From above, the after end is finally starting to look like a boat.

 And here is a view with the other bulkhead cut down to size.

 Both seats slope from aft forwards.  This is not only to ensure the water runs off, it also means that as you move aft you get a better view, which can be an advantage when you are coming in to pick up a mooring.  The sheer in the seats also reflects the (rather splendid) sheer in the bulwark and I love the overall feel of it.

 The backrests were another thing that have been in and out dozens of times while I fitted the framing along the top and checked and measured other things that needed to be considered.  There has to be space for the laundry basket, which appears in several photos: this will hold the kedge anchor, chain and warp and I want to be able to lift it all out and lower it into the dinghy, if needs be.  It's a lot easier to handle in a basket.

 Fitting the framing along the top of the backrest.  This is for the locker lids to land on.

 Finally, I could glue in the backrests.  I didn't want to screw through to the frame on deck, so I screwed the backrests at each end and used slightly springy lengths of wood to hold them firmly at the base.  The glue squeezed out in a very satisfactory manner.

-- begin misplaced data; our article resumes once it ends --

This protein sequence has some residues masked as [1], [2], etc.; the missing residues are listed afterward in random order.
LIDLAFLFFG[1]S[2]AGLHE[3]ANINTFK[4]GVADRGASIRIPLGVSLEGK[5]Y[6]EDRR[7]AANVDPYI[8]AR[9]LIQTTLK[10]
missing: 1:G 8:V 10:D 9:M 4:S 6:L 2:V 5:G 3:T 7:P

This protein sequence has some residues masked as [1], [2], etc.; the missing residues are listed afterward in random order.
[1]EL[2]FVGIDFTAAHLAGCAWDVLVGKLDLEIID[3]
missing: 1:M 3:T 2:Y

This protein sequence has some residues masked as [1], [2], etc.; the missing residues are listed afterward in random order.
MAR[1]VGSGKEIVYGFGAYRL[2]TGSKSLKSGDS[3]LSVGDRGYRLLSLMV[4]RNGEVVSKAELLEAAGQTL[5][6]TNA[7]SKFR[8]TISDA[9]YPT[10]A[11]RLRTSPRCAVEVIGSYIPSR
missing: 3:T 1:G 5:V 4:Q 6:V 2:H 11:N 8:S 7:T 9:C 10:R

I've given a certain amount of thought to additional ventilation in the boat.  While the Air-only dorade that I fitted should be adequate most of the time, I am concerned that in winter, with the boat shut up against wind and rain and the fire lit, there won't be sufficient air coming into the boat.  I have added a sort of dorade arrangement within the deck box.  Under the locker top and well inboard, it would take a catastrophe for water to enter - and I would probably have more to worry about than a few litres of water in the lazarette at that stage.  I used skin fittings - the pipe is very strong and glues into place with epoxy.  I just put them in temporarily for the moment, to make it easier to paint out the lockers.

With the backrest in place, I could fit dividers for the lockers.  I used 12mm ply, to help stiffen up the deck.  The reason for their being so unsymmetrical is that the forward, smaller locker is there to take the tail of the sheet/halliard.  The middle one is for the kedge basket and as I don't know which side it will end up, I made it the same size both sides.

Now I need to paint the lockers, finish the aftermost ones, make lids, put down teak and, probably, put some teak slats in the lockers to reduce water being trapped by gear.

08 September, 2019

Putting things together

And then taking them apart!  The cockpit is even more a put-together-and-take-out again than most of the things I've been making.  But it is slowly coming together.

 The grating glued up nicely and was then sanded to remove excess epoxy.

 I installed the lower shelves first, carefully filleting them to the side of the boat.

 This  shows the port shelf with the locker for the meths containers also glued into place.  The latter appears to be at a crazy angle, but part of the idea is to make it easier for me to drag the full one towards me to swop for an empty one.  A 20litre container is quite a lot for me to manoeuvre around.

 With the lower shelves glued and filleted into place, I could then turn my attention to the sidedecks/cockpit seats.  I had gone to a lot of effort to get these to fit and it paid off as they simply dropped into place. The 9mm plywood barely flexed along the outboard edge, noticeably stiffened by the layer of fibreglass I had added.